We have a mature and frank relationship with Russia on a wide range of human rights and democracy issues, both through specific bilateral and EU human rights consultations. We make our concerns known and they in turn have issues they raise with us.
We have consistently voiced our concerns about restrictions upon the legitimate work of non-governmental organisations (NGOs) in Russia. We most recently raised our concerns through the EU/Russia Human Rights Consultations on 3 October.
Some NGOs have expressed concern that the requirements imposed by the new NGO law, including registration, have limited their activities. Some individual NGOs have also found their operating environment further constrained by legislation and harassment. Many of these organisations had received funding from international institutions or from foreign governments.
Along with EU partners, we are actively monitoring implementation of the non-governmental organisations (NGO) law. We repeatedly call on the Russian authorities to implement the NGO law in line with their international commitments. Our concerns over the NGO law were raised during the EU/Russia Human Rights Consultations on 3 October.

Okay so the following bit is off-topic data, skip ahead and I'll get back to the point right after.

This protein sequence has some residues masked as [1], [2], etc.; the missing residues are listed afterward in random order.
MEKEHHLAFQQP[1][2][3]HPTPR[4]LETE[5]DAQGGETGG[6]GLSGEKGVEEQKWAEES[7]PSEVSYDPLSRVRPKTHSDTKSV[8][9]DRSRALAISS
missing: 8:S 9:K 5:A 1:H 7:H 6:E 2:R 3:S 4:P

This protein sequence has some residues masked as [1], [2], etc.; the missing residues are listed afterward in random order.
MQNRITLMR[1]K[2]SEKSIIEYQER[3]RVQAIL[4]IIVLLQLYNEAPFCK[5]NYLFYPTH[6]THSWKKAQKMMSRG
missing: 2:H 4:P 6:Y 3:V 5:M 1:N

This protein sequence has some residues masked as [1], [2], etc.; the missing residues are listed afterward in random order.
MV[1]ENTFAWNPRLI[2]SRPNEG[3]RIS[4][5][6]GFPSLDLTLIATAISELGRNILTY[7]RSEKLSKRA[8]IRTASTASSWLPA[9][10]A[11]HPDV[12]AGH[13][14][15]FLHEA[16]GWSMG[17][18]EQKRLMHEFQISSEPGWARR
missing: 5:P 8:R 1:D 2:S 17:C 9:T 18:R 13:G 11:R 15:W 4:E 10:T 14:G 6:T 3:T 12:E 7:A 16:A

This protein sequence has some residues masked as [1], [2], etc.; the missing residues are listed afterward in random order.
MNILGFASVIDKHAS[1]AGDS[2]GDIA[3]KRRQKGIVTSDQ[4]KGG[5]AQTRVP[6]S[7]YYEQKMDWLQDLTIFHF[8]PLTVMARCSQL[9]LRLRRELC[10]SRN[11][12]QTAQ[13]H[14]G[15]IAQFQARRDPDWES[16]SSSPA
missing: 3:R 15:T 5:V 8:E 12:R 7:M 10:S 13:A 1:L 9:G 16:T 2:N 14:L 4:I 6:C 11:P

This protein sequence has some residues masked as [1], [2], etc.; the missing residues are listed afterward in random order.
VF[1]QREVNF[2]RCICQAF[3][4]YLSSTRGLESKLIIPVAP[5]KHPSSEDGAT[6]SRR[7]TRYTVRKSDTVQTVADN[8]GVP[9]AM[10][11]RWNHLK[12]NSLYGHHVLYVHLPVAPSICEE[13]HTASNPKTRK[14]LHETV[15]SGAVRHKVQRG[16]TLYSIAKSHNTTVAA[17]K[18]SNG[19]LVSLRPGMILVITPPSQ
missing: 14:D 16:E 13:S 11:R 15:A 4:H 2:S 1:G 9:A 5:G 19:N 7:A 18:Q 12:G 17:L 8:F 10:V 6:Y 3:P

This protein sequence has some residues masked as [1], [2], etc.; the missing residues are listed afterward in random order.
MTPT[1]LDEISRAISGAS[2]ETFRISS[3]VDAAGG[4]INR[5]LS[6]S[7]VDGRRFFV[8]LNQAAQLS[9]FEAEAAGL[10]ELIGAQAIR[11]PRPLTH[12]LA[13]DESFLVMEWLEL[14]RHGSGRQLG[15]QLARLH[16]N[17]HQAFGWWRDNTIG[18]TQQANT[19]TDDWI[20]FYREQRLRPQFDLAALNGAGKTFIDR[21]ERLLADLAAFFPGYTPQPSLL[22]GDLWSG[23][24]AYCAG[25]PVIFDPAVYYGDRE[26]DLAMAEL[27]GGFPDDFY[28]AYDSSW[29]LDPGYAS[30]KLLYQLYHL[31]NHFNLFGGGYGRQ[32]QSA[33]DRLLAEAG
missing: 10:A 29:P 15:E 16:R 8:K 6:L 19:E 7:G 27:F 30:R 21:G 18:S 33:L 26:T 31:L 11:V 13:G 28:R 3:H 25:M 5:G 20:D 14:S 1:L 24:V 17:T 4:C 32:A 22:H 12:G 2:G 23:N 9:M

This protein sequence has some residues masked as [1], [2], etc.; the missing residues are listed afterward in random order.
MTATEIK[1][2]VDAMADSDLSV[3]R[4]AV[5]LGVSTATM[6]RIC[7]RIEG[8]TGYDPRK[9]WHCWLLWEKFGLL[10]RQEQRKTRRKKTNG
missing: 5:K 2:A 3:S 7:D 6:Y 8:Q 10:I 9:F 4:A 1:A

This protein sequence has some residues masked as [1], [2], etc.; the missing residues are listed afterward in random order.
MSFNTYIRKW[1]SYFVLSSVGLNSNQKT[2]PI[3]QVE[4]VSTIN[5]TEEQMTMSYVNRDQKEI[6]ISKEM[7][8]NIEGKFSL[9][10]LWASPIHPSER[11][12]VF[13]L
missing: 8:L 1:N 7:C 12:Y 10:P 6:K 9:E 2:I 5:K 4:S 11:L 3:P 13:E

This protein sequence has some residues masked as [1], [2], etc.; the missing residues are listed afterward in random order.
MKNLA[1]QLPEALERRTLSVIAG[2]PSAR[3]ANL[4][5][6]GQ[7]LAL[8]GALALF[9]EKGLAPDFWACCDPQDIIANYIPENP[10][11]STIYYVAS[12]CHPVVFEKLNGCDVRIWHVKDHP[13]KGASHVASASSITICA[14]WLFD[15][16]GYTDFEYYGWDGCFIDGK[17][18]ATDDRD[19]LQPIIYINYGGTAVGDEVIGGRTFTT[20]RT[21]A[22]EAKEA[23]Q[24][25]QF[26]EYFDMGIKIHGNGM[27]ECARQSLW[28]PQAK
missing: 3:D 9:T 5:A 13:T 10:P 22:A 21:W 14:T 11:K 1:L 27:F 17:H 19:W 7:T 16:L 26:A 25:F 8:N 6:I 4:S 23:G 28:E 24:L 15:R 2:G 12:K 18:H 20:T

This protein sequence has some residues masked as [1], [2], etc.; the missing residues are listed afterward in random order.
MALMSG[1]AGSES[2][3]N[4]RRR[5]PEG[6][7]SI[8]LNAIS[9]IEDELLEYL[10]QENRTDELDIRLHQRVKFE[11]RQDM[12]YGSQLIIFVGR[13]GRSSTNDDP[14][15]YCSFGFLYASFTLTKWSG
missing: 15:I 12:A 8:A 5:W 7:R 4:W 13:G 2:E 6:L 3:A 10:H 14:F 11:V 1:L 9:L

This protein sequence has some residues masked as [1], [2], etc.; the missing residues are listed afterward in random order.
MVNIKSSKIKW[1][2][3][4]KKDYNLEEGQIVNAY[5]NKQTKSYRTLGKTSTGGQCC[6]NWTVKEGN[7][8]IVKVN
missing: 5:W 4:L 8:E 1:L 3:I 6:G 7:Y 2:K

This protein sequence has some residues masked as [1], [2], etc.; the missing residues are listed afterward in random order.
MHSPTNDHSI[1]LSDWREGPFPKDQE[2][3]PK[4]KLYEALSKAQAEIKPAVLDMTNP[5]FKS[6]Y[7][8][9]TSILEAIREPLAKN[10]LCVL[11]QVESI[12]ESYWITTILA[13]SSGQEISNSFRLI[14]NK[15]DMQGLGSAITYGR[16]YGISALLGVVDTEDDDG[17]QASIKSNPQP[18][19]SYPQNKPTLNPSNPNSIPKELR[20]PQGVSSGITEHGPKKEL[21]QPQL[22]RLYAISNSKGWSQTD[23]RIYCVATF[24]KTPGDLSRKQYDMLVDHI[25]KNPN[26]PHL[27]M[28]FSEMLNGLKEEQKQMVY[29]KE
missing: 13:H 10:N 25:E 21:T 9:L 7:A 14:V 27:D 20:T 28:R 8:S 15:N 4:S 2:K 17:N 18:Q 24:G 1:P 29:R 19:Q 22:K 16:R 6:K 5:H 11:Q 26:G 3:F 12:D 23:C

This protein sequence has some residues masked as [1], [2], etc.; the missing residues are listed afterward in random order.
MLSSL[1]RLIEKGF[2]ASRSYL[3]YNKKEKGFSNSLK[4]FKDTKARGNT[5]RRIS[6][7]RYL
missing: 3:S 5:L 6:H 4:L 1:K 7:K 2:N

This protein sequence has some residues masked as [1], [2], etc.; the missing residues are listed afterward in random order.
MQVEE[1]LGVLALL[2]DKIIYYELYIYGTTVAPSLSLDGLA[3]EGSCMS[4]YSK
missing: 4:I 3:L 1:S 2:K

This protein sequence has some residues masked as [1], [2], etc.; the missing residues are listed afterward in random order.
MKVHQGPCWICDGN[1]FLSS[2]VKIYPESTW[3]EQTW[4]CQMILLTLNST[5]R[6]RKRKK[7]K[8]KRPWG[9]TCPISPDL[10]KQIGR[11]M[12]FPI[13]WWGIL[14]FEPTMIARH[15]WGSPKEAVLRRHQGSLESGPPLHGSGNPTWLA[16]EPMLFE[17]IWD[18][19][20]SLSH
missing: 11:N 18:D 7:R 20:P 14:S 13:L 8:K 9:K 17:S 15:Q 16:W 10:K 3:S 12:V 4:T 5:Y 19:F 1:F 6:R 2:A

The Foreign and Commonwealth Office (FCO) funds NGOs working in Russia as part of its global programme of project work to develop civil society. This includes funding of NGOs working on sustainable development, human rights and economic governance issues. Many of these projects are run in full co-operation with the Russian authorities. For example, the Russian Federal Prison Service has co-operated extensively on a number of projects and has on more than one occasion expressed its gratitude for the active support of the UK on Russian prison reform.
In October 2006, the FCO held a seminar on the NGO law. It gave UK NGOs the opportunity to put questions to a senior official of the Federation Registration Service, which is responsible for registering foreign NGOs under the amended law.